Monday, February 28, 2011

Solidarity - an overused word?

When I lived in Sweden in the early 70s, I saw many a poster proclaiming "solidarity" with this group or that group.  Somehow it seemed to me that claiming "solidarity" without doing much more than making a poster or holding a meeting was an empty gesture.

With all the protests, rebellions, and revolutions going on now, especially in North Africa, many people are claiming "solidarity" with the people in North Africa.

I've thought that solidarity as a concept gained currency with the labor movement.  If the union voted for a strike, all members went on strike in solidarity, whichever way they voted.  If one union at a factory went on strike, other unions might go on strike in solidarity with the first.  It was a one for all and all for one attitude.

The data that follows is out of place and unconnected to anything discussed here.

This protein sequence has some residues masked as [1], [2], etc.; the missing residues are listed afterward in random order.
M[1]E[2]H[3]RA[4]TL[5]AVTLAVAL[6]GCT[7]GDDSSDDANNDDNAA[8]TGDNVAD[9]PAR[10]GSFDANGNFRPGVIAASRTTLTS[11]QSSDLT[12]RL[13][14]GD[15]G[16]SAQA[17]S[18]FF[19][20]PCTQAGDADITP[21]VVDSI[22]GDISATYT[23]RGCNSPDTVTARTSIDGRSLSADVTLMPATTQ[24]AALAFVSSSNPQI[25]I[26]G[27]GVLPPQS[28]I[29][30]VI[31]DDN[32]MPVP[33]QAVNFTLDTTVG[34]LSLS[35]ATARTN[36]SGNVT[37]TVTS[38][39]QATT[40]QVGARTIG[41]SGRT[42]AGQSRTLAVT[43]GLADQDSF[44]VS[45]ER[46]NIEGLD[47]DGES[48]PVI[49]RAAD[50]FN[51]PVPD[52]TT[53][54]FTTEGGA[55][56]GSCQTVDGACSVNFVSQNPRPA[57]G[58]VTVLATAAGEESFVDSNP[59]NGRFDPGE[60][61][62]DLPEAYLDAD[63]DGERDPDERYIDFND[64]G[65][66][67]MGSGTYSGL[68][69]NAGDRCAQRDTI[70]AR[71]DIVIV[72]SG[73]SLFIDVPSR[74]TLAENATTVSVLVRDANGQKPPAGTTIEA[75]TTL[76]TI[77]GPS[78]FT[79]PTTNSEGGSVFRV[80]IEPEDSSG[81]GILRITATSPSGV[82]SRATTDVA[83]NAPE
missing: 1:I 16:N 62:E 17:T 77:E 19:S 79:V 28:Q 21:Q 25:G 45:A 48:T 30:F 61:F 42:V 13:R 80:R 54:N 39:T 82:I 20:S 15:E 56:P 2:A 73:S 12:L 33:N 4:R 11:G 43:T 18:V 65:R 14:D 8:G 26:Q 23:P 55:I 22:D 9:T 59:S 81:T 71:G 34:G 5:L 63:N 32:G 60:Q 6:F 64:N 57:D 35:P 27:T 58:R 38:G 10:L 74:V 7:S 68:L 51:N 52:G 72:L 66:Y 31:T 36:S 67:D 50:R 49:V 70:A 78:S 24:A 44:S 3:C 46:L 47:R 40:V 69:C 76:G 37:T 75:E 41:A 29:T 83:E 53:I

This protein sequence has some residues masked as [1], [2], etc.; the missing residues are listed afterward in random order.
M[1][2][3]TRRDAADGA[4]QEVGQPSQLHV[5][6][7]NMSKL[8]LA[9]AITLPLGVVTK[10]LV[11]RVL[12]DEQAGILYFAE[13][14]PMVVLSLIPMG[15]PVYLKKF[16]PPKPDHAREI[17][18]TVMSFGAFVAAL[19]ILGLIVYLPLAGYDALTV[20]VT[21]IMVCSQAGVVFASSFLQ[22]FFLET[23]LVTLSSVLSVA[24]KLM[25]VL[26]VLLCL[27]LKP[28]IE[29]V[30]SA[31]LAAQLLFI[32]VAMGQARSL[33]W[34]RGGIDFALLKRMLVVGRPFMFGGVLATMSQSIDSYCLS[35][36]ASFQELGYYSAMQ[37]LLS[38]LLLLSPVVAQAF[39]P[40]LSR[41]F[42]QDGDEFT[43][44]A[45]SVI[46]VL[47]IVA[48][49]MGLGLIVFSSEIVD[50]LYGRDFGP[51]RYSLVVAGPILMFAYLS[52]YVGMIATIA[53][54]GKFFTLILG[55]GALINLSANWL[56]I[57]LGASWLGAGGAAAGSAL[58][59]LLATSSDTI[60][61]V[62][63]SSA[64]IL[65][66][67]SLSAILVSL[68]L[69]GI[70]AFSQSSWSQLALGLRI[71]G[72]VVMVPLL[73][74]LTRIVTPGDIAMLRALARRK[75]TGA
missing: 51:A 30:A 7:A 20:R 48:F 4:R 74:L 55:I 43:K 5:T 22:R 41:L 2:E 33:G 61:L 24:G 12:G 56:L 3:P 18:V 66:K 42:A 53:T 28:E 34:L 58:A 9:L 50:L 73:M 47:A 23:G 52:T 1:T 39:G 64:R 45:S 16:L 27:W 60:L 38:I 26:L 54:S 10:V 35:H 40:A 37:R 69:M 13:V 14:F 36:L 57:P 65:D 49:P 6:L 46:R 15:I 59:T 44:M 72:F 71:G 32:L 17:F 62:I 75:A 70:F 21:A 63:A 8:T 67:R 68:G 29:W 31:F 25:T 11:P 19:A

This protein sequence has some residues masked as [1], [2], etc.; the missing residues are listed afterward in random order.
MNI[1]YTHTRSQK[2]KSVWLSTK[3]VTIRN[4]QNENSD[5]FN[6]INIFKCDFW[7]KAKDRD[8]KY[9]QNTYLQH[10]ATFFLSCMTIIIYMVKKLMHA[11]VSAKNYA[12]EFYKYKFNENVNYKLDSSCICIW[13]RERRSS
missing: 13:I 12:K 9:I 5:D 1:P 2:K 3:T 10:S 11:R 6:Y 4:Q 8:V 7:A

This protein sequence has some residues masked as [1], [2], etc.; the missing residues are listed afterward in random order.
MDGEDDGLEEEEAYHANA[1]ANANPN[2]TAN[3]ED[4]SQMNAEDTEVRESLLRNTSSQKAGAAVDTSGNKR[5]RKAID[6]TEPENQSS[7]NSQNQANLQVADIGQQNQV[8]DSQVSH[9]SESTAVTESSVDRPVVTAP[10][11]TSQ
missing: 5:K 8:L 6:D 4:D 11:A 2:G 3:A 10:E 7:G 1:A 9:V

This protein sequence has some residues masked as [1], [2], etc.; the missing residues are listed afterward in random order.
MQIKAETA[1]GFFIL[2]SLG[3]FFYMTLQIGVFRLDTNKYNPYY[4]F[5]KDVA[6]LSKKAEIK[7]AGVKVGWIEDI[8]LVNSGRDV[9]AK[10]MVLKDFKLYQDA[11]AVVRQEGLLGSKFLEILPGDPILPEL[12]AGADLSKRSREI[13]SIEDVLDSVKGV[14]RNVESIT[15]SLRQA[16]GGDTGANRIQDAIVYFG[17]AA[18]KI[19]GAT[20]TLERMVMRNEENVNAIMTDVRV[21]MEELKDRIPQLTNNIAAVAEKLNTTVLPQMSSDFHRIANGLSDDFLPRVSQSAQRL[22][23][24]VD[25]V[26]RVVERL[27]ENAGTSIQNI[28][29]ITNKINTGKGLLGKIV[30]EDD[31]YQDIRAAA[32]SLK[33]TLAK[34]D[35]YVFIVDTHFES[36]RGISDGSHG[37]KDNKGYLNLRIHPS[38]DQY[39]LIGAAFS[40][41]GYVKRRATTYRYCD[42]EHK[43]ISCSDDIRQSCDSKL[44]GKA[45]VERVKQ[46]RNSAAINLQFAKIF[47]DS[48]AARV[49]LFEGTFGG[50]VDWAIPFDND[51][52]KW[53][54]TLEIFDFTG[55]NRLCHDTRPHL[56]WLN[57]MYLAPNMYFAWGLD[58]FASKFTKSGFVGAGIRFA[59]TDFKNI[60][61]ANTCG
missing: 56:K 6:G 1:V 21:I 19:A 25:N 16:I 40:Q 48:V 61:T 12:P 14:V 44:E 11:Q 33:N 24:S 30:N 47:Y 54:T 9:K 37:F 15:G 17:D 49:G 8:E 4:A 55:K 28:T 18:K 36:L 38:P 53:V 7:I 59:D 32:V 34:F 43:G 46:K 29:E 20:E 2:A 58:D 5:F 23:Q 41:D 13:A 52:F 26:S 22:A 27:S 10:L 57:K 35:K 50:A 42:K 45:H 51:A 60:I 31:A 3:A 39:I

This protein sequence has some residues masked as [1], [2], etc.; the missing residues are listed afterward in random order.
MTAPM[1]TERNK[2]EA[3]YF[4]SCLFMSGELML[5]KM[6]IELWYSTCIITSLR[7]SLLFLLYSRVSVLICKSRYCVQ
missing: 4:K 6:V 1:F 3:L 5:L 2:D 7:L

Now people in many countries go out on peaceful streets and hold up signs of "solidarity" with the people of North Africa.  Where was their "solidarity" when Western countries were kowtowing to these dictators for oil or for "national security"?

Well, better late than never.  These demonstrations do give some hope to those struggling against dictators.  Their struggles are not going unnoticed.

If you really want to show "solidarity", hop on a plane and help get supplies into Libya.  If you can only show "sympathy", attending a demonstration is helpful.  But even more help is to send a check to one of the many organizations that are actually doing something on the ground.  Choices include the International Committee for the Red Cross, Médecins sans Frontières (Doctors without Borders) , and the United Nations High Commission for Refugees (UNHCR).